Once the dish cools, portion it into smaller containers or bags and remember to LABEL the content and date it was prepared. When your freezer it full of food, it is very easy to get lost among older meals and newer meals. It is also important to know the date it was prepared, so you don’t go over the recommended shelf life.
Thawing frozen meals:
The BEST way to thaw frozen meals, and the only way that I will recommend, is overnight in the refrigerator. Thawing frozen foods at a slow and cool temperature will prevent bacteria growth, which makes it the safest way to thaw prepared food.
After the meals have been thawed, you can simply bake them, if it is a casserole, or transfer into an air-tight food storage container and heat as needed, like soups, chilies, and stews.
Shelf life for commonly frozen foods:
Tomato/vegetable sauces: 6 months
Meatloaf (any type of meat): 6 months
Soups and stews: 2-3 months
Poultry and Meat Casseroles: 6 months
Cooked poultry (no gravy): 3 months
Cooked poultry (with gravy/sauce): 5-6 months
Meatballs in sauce: 6 months
Meatballs no sauce: 3-4 months
Things that DO NOT stand up well to freezing:
Like I mentioned earlier, some foods are just prefect for freezing but there are some thing I would avoid freezing.
**Dairy, aka cream sauces: cream sauces tend to separate very easily when frozen and defrosted so try to avoid freezing the dishes with cream sauces. For best results, freeze the casserole without the sauce and prepare the cream sauce after you’ve defrosted the casserole and before baking it. If the recipe calls for addition of heavy whipping cream or sour cream, it is usually the last step of the recipe so it can be left for the time you will defrost and reheat the dish.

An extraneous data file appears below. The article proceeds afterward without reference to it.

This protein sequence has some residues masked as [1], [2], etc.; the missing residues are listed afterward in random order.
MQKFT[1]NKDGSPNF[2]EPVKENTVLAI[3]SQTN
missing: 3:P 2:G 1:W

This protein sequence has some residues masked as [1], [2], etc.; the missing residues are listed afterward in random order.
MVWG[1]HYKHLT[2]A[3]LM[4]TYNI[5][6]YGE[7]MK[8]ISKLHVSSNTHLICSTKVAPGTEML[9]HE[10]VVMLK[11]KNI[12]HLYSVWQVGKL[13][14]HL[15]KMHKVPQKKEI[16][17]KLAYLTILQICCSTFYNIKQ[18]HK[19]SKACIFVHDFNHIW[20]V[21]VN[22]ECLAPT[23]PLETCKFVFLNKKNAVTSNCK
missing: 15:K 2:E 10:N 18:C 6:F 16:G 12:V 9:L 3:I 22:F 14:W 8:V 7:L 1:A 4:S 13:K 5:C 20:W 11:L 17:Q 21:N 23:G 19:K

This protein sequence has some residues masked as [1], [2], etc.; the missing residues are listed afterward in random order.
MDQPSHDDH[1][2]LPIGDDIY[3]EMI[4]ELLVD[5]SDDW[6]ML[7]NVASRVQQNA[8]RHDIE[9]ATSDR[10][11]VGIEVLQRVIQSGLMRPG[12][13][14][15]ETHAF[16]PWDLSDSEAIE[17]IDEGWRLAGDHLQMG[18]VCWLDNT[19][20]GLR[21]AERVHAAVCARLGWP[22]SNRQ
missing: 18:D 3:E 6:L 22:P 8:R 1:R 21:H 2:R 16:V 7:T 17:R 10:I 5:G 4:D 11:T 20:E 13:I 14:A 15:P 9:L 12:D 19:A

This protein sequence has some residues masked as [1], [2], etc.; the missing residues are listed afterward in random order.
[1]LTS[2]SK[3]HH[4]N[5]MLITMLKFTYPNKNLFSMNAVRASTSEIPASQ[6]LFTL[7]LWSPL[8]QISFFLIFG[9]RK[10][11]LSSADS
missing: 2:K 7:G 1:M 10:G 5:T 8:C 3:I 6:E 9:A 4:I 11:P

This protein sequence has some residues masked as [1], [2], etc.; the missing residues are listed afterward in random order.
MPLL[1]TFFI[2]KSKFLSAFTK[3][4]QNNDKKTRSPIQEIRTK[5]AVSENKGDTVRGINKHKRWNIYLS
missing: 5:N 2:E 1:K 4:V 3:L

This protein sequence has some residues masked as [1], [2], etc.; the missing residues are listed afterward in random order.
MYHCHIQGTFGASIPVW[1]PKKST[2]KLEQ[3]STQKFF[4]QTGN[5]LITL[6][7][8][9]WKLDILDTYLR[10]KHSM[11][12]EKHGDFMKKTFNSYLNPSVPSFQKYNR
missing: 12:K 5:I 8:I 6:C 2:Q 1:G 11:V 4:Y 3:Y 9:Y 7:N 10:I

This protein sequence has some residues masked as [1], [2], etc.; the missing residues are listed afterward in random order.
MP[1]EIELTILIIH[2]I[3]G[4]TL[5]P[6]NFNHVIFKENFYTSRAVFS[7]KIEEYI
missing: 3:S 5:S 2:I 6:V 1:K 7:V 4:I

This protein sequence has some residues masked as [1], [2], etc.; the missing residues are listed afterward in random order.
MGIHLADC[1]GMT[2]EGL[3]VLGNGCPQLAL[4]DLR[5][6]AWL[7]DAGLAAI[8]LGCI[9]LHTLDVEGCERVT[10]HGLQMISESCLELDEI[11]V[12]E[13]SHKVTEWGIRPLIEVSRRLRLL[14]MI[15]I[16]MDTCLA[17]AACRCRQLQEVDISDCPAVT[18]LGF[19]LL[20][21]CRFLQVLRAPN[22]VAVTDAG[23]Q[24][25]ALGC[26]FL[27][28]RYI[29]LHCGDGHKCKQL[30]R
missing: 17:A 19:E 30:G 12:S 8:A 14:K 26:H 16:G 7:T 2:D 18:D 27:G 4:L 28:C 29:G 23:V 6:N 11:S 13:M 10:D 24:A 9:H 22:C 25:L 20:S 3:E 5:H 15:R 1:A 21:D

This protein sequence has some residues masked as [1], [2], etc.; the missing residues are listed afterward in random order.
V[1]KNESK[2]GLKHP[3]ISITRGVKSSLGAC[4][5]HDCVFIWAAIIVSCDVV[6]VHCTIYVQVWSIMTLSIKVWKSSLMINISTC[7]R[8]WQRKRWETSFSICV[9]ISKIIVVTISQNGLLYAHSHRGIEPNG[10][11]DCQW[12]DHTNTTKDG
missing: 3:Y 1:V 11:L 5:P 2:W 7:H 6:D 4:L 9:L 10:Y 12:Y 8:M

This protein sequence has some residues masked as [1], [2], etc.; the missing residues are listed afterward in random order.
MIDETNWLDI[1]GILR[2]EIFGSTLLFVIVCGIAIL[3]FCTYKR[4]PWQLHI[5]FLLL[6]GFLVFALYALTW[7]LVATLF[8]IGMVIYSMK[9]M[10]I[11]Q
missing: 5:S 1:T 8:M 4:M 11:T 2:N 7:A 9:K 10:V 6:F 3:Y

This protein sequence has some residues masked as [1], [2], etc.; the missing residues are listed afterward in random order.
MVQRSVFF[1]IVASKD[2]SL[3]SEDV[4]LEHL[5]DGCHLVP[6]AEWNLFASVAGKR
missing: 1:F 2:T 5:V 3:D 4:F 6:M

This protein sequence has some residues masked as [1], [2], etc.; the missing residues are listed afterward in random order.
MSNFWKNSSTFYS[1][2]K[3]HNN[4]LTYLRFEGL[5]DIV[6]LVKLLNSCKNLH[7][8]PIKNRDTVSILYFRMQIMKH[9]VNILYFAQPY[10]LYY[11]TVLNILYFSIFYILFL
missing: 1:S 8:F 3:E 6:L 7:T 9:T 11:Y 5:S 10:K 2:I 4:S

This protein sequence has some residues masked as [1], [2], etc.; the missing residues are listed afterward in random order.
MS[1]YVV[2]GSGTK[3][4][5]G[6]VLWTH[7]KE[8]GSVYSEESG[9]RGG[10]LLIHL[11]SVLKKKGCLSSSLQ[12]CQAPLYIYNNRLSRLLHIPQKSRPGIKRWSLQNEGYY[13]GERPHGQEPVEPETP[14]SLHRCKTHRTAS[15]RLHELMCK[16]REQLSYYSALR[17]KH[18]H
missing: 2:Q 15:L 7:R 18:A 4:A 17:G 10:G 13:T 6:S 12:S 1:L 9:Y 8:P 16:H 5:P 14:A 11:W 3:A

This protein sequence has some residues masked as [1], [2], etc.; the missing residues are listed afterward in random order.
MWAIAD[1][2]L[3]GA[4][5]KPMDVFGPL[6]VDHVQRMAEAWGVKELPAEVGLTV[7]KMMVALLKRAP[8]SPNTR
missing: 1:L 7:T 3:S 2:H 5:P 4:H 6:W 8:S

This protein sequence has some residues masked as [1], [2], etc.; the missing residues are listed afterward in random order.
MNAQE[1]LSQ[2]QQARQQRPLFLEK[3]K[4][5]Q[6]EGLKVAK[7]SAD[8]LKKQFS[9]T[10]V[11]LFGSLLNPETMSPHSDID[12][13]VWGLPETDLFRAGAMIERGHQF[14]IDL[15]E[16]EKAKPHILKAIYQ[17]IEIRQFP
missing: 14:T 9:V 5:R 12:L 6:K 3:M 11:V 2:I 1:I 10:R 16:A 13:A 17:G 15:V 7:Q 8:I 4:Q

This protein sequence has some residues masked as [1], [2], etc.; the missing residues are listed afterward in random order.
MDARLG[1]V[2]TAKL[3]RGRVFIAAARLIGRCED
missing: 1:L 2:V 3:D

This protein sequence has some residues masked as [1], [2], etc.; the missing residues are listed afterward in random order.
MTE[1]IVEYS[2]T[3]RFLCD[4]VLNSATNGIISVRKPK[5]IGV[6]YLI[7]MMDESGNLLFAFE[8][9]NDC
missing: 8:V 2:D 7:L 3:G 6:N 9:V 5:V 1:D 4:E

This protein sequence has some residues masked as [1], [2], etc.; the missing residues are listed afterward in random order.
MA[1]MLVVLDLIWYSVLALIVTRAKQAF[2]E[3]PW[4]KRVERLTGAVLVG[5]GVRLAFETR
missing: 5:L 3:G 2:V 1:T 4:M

**Some rice dishes will not freeze well because the rice will soak up all the liquid and become mushy as the dish cools to room temperature before freezing. So, if the dish has a high liquid content, much like soup, it is best to either freeze rice separately and add it once reheated, or prepare rice as you reheat the dish and add it then.
**Beware of freezing Gluten Free pasta! My experience with gluten free pasta has been a bit rocky so far and one thing I’ve noticed is that many brands and types of gluten free pasta can barely stand up to reheating leftovers and in no way will stand up to freezing. Although, not all is lost, there is ONE brand that I trust to stand up to freezing because it easily stands up to reheating. Tinkyada brand brown rice pasta has excellently stood up in pasta salads and rehearing for me, so I trust it with being frozen in casseroles.
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10 great meals to freeze
*Can be frozen with or without sauce.
*Prepare soup without the cream and add cream after the soup has been thawed and reheated.
*For the Stuffed Pepper Soup, prepare it without rice and either freeze rice separately or prepare and add rice after defrosting, as the soup is served.
*Prepare lasagna up to the point of baking and cover well and freeze instead. Bake after thawing.
*Prepare up to the point of baking and cover well and freeze instead. Bake after thawing.
*Freeze enchiladas without the sauce and prepare the sauce after enchiladas have been thawed and add before baking them.
*Prepare enchiladas up until the baking step and freeze instead of baking. Bake after they have been thawed.